Reading countless books about 16th and 17th century sea expeditions, I became inevitably drawn into the mystic and spellbinding history about one of the planet’s most isolated place: Easter Island. Visiting Rapa Nui (the Polynesian name of the island) was very high on my short list of places to see during my journey. In fact, I came to realize that the round-the-world trip probably was just an excuse and a construction to justify coming here. An island which is otherwise so much out of the way from Europe. Still, I had to go to great lengths and persistence to find the best deal for an airline ticket including Rapa Nui as stopover.
Being part of Chile, the national carrier LAN Chile is the only airline flying to the Isla de Pasqua (the official Spanish name). The very helpful and friendly staff of LAN Chile at the Auckland city office in New Zealand spent most of an afternoon with me, by punching in routes and alternative itineraries to search for the best bargain deal. When I mentioned to them that I wanted to stay for at least a week, they shook their heads in disbelief and asked me whether I was an archaeologist. Because nobody would spend more than three days on this small island, which is 24km at its maximum length and 12km at its widest points. Nevertheless, I settled for a booking which allowed me to stay twelve days.
Landing at the airport of Hanga Roa, the only town on Rapa Nui, was the most electrifying moment on my journey so far. I was both reluctant and excited. Would Easter Island live up to my expectations or was this just another dull tourist trap? However, knowing about the measurable fact that only 40’000 tourists per year would visit this island, was a strong indicator that I probably would not have to deal with “Sausage and Sauerkraut” or “Fish and Chips” shops along resort-laden beach strips.
All this went through my mind when I passed customs and immigration, where I was greeted with a smile. I’ora na. Welcome. Sometimes back in Perth (Australia), I was told by another backpacker, that there was no need to book the accommodation in advance on Easter Island. Locals would hang out in the arrival hall of the airport promoting their home-stays. This information turned out to be spot on. While waiting for the luggage belt in the terminal to spit out my Rucksack, I wandered along the makeshift stalls of various residencias, ending up in renting a room from an old, charming lady.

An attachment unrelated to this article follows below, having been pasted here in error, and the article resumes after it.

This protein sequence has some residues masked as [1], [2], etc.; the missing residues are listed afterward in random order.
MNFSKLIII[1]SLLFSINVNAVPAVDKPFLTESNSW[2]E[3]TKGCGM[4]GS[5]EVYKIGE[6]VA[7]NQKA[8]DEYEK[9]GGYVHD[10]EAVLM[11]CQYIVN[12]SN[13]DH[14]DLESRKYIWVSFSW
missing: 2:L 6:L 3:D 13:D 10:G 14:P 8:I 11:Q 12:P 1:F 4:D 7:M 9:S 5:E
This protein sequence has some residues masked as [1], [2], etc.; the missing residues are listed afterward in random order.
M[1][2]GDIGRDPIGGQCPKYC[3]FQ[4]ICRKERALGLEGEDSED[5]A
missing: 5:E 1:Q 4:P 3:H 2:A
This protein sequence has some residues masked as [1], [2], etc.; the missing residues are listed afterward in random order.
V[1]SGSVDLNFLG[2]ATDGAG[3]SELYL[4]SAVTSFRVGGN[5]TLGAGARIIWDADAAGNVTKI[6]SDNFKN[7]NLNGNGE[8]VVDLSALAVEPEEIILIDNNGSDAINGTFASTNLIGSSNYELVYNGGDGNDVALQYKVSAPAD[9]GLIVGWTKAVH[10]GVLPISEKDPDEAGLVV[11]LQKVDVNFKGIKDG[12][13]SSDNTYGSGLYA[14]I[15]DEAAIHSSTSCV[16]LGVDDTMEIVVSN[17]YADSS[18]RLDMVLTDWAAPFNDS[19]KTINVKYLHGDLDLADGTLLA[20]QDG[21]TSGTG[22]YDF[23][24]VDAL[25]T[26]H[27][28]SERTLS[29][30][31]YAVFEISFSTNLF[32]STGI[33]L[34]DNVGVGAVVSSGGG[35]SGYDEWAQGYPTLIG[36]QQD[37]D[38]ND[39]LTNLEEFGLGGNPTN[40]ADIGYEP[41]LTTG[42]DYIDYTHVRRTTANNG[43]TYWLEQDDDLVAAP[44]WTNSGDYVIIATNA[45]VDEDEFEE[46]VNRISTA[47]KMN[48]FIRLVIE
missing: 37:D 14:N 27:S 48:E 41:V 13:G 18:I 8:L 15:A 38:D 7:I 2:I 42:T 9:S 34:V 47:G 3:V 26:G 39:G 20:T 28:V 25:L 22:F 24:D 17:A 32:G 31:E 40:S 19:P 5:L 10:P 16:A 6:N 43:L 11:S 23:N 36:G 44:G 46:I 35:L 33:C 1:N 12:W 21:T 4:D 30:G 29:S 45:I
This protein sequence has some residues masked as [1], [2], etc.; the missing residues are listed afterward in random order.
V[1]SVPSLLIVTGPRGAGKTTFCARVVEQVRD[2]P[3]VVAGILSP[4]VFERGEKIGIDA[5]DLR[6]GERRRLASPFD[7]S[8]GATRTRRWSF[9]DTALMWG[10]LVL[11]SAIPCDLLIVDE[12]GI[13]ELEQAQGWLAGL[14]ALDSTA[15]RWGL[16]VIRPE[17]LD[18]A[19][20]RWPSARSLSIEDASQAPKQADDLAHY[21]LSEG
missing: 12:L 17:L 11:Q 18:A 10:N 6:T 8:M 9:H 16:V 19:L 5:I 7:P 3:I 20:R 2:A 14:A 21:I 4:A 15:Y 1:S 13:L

Days later I found out that I probably struck gold with Cabanas Vaianny, the place owned by my old, charming lady. Other tourists with advance bookings shelled out more than twice as much as I did – sometimes for worse rooms. I also got a better deal than staying at the HI-Hostel, which charges almost the same for a dorm bed with shared bathroom. Having my own bathroom certainly is a bit of luxury. But when I tried to haggle with my old, charming lady about the fact that I did not really fancy a private shower, she replied “but I cannot take out the plumbing”. She gave me a small discount, anyway, since I stayed so long.
The included breakfast is so substantial, that most guests wouldn’t want to miss it. In fact, the resulting chit-chat around the tables in the morning is entertaining and informative. Plans for the daily excursions are being laid out, previous day’s experiences shared. And hints and tips for our next travel destinations being exchanged.
A lot of Easter Island’s history remains a mystery up to these days. Such as the time when first inhabitants arrived in Rapa Nui. Still being debated by archaeologists, it depends on the reading material, when this event happened: During the 4th century (Thor Heyerdahl) or the after the 8th century – according to most of the scientific community. Recent dating of the Moai statues suggest an even younger settlement, starting around the 12th century.
As if this uncertainty wasn’t enough, the reason for erecting the total of 887 statues is speculation: They might have been a representation of deceased ancestors, a powerful clan chief or important status symbols of parts of the tribes. After being discovered by the European explorers, namely a Dutch expedition which spotted the island on Easter Sunday 1722, the history of the Moai’s started to become traceable. At that time, most – if not all – statues were still standing. Later expeditions noted that some of the Moai’s had been toppled. Finally, a report of the year 1868 finds no more standing statues.
Consequently, in the few places where upright statues are in place, these have been erected in the 20th century by various archaeological teams. A visit to the Antropological Mueum in Rapa Nui during the third day of my stay, further helped to clarify most of the cultural and historical backgrounds of the Moai, Ahu (ramps covered with evenly sized stones), stone walls & houses and petroglyphs – all of which are scattered around the island.